By M Ali Nasir
The exponential growth of the Internet and online activity raise a number of new regulatory issues and legal questions. The power of the Web to reach the world carries with it a variety of legal issues, often related to intellectual property concerns, copyright, trademark, privacy, etc., particularly in the context of doing business on the Internet. Authorities seeking to apply their laws in traditional ways or to expand legal control over international links face many challenges due to the global nature of the Internet. This paper provides an overview of some of the legal issues and related problems in e-commerce. Introduction
Approximately 100 countries now enjoy Internet access, and a recent survey reported that there are approximately 20 million Internet hosts worldwide. The number of Internet users is currently estimated to be in the region of 100 million people . The exponential growth of the Internet and online activity raise a number of new regulatory issues and legal questions. How does copyright apply to digital content? How can national laws apply to activities in cyberspace? Can privacy and data protection exist on the Web? Can electronic commerce really be secure? Should governments tax cyber trade? Can cyberspace be regulated by one, or by many authorities? In seeking to apply the law to the Internet, problems arise owing to the fact that most laws largely apply to the pre-cyberspace world. In the modern era of electronic technology, many people want to get their work done quickly with little effort. At times, people forget or do not consider the legal and ethical values of their procedures. In traditional commerce, it's not easy to start a business. You must implement strategies that follow rules and regulations enforced by government. Electronic commerce makes it possible to do almost any kind of business in a very simple way. What makes it simple? The reason is that existing legal frameworks and enforcement mechanisms are not strong. E-commerce presents a world of opportunity for doing businesses, reaching global markets and purchasing without leaving the home or office. E-commerce can provide opportunities to improve business processes, just as phones, faxes and mobile communications have in the past. However, just as any new business tool has associated issues and risks so does e-commerce. It's important to understand the legal issues and potential risks to ensure a safe, secure environment for trading with customers and other businesses. The issue of law on the Internet is a complex one. Between the two all-or-nothing extremes lies a broad spectrum of possibilities . Many people revel in the freedom to express themselves and the freedom from prohibitions such as zoning restrictions that the Internet apparently affords. With no law at all, however, the Internet would be no place to conduct business or pleasure. Laws give people certainties about their rights and responsibilities: they make life more predictable. "Without predictability, business will not be able to act efficiently, or price services effectively," said Thomas Vartanian, a Washington, D.C.-based lawyer . Electronic Transaction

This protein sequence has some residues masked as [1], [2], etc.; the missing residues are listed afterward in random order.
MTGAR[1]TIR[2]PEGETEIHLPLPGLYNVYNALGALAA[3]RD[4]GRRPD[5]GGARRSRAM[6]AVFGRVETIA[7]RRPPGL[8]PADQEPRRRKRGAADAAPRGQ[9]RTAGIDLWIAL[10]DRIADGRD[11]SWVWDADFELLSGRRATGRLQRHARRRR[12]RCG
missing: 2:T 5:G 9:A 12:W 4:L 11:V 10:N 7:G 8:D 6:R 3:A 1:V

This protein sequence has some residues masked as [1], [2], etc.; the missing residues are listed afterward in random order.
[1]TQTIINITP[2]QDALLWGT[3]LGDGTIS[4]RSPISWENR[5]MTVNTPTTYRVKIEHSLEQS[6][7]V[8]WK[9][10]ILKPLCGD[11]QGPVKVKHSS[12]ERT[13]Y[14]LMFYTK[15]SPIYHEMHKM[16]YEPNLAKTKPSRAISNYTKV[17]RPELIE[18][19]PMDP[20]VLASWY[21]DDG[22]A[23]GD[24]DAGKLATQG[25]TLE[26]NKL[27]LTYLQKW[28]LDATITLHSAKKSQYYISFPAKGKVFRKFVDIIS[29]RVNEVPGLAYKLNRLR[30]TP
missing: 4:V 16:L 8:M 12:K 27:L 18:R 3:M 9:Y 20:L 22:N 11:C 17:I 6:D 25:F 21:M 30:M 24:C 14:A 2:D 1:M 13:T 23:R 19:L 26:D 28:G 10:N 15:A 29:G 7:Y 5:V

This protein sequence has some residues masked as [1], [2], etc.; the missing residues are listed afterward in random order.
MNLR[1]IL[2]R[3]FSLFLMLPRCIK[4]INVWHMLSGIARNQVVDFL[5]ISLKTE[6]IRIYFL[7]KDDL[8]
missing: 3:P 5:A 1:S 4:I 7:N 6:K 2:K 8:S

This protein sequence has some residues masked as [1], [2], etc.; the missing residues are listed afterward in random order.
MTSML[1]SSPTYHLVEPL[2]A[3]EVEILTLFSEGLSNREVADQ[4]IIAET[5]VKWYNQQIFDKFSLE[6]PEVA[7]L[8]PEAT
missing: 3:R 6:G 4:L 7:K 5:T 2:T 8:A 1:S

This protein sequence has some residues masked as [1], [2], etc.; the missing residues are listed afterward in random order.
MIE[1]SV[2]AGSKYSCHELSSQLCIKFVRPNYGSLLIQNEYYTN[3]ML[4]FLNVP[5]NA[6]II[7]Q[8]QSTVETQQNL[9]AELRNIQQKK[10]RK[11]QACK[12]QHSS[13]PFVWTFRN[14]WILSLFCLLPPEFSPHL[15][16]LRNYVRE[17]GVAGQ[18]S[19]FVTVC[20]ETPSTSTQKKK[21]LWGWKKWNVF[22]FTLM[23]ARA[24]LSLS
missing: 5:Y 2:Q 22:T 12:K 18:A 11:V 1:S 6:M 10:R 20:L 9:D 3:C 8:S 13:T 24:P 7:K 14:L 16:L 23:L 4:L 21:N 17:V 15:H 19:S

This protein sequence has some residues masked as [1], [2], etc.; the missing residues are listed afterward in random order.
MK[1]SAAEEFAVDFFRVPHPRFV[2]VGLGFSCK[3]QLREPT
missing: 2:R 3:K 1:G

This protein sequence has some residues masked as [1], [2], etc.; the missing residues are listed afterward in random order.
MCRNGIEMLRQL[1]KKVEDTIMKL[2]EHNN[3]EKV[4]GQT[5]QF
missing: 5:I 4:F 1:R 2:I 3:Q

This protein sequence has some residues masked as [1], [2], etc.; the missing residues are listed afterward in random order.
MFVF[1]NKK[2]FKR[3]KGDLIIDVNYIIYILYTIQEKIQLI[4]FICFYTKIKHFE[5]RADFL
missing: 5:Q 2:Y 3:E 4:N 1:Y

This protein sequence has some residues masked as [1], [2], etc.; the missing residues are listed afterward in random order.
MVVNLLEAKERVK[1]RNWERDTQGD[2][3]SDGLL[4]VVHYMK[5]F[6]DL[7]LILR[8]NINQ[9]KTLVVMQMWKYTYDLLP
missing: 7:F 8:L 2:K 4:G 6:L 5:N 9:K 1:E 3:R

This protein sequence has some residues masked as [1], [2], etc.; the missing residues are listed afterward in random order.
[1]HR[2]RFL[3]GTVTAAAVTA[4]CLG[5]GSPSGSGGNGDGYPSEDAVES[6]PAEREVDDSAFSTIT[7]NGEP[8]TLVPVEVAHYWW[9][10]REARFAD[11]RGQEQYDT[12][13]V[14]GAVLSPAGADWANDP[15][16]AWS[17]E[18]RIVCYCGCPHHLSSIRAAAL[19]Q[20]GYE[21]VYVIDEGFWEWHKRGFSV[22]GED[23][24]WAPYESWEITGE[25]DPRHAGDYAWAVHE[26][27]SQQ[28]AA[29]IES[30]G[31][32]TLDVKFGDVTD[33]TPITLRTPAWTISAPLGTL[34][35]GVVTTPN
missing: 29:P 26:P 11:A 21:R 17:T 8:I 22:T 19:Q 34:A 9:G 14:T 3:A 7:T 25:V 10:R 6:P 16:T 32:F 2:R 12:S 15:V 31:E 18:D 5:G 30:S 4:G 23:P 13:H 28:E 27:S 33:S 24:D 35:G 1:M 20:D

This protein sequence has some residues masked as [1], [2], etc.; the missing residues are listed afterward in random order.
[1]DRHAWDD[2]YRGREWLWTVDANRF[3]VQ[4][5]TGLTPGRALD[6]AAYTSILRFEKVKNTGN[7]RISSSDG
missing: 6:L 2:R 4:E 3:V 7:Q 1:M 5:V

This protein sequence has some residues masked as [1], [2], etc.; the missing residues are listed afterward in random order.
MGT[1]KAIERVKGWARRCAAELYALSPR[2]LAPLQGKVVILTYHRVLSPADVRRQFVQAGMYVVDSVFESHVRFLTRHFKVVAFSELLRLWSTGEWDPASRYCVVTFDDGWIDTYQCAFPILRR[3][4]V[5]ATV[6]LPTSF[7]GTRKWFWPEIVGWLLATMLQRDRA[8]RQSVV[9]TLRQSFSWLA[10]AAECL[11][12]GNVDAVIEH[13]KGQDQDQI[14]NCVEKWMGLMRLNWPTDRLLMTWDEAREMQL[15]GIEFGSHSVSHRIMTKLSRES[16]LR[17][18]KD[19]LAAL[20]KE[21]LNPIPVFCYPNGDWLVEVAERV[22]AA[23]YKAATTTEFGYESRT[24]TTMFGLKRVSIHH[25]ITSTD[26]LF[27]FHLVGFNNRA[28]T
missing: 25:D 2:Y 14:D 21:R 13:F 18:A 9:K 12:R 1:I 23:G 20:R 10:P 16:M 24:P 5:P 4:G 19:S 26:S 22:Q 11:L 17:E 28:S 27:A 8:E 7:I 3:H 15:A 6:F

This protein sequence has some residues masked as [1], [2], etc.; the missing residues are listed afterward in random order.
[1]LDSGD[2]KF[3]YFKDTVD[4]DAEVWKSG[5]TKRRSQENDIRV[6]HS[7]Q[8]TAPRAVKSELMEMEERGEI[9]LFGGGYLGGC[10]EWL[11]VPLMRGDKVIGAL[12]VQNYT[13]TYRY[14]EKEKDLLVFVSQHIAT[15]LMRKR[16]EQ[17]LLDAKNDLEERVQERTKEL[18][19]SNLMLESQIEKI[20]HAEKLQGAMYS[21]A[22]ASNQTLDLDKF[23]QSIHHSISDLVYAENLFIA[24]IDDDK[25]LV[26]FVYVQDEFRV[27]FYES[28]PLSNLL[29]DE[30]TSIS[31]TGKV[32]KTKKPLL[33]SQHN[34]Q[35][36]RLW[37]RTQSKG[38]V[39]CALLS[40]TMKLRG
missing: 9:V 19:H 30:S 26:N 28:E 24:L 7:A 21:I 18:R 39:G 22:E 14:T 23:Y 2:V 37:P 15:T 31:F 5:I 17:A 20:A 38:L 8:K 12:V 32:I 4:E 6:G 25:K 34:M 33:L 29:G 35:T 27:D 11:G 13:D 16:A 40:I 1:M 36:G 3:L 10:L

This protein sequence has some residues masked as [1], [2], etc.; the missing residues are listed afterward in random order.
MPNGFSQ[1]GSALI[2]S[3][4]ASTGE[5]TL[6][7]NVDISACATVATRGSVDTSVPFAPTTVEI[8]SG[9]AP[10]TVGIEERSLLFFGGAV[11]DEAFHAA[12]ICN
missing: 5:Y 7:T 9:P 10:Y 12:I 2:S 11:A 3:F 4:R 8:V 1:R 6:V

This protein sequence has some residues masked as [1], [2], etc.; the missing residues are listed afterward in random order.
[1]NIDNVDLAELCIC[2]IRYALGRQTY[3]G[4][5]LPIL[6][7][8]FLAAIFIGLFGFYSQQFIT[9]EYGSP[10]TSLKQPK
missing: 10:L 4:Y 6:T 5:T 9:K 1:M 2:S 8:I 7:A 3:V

Some federal, state and territory governments encourage the adoption of electronic commerce by enacting and enabling legalisation. In Australia many bills and acts have been passed to resolve legal issues and make electronic transaction more authenticated, such as the Electronic Transaction Act (ETA). ETA enables contractual dealings, such as offers, acceptances and invitations, to be conducted electronically, and also allows people to use an electronic signature to satisfy any legal requirement. Even the electronic transfer of land is covered, "Importantly, the Act is similar in all material respects to those operating both in other States and at the Federal level, so people can be confident that electronic transactions carry the same legal weight...